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Joaquín Rodrigo (1901-1999)
CD 1
1. Concierto de Aranjuez (1939) [21:14]
2. Concierto de estío (1943) [20:36]
3. Concierto en modo galante (1949) [25:45]
4. Zarabanda lejana y villancico (1926-30) [9:23]
CD 2
5. Concierto Serenata (1952) [23:01]
6. Concierto pastoral (1977) [25:14]
7. Concierto heroico (1942) [30:37]
Alfonso Moreno (guitar: 1); Agustin Leon Ara (violin: 2); Robert Cohen (cello: 3); Nancy Allen (harp: 5); Lisa Hansen (flute: 6); Jorge Federico Osorio (piano: 7)
London Symphony Orchestra (1-4); Royal Philharmonic Orchestra (5-7)/Enrique Bátiz
rec. 14-16 August 1981 (1-4), Watford Town Hall, UK; 11-13 December, 1984 (6,7), Watford Town Hall; 14 January, 1985, St Barnabas Church, Woodside Park, London (5). DDD.
Experience Classicsonline

If you’re looking for an economical way to obtain six concertos by Rodrigo, one each for the major solo instruments for which he wrote, plus an example of his non-concertante music, look no further than this reissue. Here are two well-filled CDs with not a dud performance between them. The set is currently on offer for less than £7 from one dealer – a special offer, but you should be able to obtain it for around £8 even when that offer concludes.
There’s only one better Rodrigo bargain on the market, in the form of a Brilliant Classics 4-CD set (7562), licensed from EMI and containing these same seven Bátiz-directed performances plus the Concierto madrigal, Concierto andaluz and the Fantasia para un gentilhombre, major works not contained here. Rob Barnett wrote of the Brilliant box: ‘If you want an unbeatably inexpensive Rodrigo splurge then this set is an extremely pleasing choice in good clear sound’ – see review – and it works out even less per disc than the EMI reissue, cheap as that is.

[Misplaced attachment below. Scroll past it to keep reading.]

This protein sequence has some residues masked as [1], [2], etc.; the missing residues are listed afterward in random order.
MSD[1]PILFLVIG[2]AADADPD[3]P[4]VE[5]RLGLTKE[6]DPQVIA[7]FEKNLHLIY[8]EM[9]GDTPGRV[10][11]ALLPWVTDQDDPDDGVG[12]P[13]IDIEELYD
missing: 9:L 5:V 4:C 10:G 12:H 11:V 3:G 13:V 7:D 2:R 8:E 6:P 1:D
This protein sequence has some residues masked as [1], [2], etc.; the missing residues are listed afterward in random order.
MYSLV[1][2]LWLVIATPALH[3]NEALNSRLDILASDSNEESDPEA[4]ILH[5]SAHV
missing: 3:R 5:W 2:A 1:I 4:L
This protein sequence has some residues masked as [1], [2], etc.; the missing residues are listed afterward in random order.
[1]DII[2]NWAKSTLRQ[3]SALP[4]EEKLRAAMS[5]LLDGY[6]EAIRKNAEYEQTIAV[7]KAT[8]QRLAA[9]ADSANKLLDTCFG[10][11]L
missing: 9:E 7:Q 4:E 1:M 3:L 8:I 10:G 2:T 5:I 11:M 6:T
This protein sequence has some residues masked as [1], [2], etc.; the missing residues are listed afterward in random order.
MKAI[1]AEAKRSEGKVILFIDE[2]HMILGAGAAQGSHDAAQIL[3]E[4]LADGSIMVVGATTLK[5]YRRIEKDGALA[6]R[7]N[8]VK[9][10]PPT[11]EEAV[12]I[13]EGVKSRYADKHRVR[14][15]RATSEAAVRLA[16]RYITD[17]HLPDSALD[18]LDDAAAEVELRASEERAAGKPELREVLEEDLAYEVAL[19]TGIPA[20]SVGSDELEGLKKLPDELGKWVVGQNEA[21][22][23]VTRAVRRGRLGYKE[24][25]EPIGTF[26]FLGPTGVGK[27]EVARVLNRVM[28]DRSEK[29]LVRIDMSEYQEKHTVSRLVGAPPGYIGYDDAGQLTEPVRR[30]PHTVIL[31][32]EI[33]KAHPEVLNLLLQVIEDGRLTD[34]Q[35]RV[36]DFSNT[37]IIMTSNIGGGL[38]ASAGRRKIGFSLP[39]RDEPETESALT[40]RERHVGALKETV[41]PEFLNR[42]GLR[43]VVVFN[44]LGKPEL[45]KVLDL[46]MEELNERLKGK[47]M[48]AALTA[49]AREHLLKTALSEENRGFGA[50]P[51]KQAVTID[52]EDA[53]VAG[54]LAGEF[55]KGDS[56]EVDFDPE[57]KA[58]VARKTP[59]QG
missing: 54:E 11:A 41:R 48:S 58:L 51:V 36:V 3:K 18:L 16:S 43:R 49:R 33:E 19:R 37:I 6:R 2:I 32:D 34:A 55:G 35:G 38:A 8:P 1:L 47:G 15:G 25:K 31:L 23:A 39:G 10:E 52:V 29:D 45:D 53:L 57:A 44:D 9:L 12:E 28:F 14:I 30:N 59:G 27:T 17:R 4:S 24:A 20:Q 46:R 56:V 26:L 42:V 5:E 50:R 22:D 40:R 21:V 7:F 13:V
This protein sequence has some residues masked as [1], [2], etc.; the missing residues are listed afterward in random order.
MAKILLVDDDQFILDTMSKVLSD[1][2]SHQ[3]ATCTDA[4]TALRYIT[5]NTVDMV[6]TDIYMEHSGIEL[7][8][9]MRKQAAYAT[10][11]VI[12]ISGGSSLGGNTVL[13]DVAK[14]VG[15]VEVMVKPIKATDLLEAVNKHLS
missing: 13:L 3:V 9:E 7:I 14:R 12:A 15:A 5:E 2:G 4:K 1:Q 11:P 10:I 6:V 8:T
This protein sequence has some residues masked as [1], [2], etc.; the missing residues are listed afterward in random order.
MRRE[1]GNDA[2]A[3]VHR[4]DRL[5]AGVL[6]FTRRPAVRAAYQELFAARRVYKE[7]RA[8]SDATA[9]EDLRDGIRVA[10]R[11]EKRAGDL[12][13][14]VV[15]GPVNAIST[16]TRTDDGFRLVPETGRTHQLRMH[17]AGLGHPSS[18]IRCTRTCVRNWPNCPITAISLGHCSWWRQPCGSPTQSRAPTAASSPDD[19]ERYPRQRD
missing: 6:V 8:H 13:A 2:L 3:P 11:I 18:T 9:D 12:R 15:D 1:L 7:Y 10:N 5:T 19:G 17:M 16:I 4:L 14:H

The omission from the EMI reissue of the Fantasia para un Gentilhombre is the only major flaw, since it has some claims to be a more attractive work even than the famous Aranjuez concerto. In fact, for me, it equals its better-known rival; I know that Rob Barnett thinks otherwise, but I’m a real sucker for 20th-century re-workings of baroque music such as Stravinsky’s Pulcinella, Respighi’s Ancient Airs and Dances and Rodrigo’s Fantasia.
Bátiz’s recordings of James Galway’s flute arrangement of the Fantasia and several of the other works not included on this 2-CD set used to be available on a budget-price EMI Encore CD (5 87030-2). If you want a classic guitar version of the Fantasia and don’t mind a less than ideal recording, try Segovia on DG 474 425 2. Neither is currently available but remainders and second-hand copies may be. Alternatively you can download the Segovia from also have Pepe Romero’s Aranjuez and Fantasia, coupled with Invocación y danza, for a mere £4.99 (Decca Originals 475 8248, with Neville Marriner and the ASMF). Even when the current 10% discount ends, this will still be cheaper than the equivalent CD even though, at mid-price, that won’t break the bank either.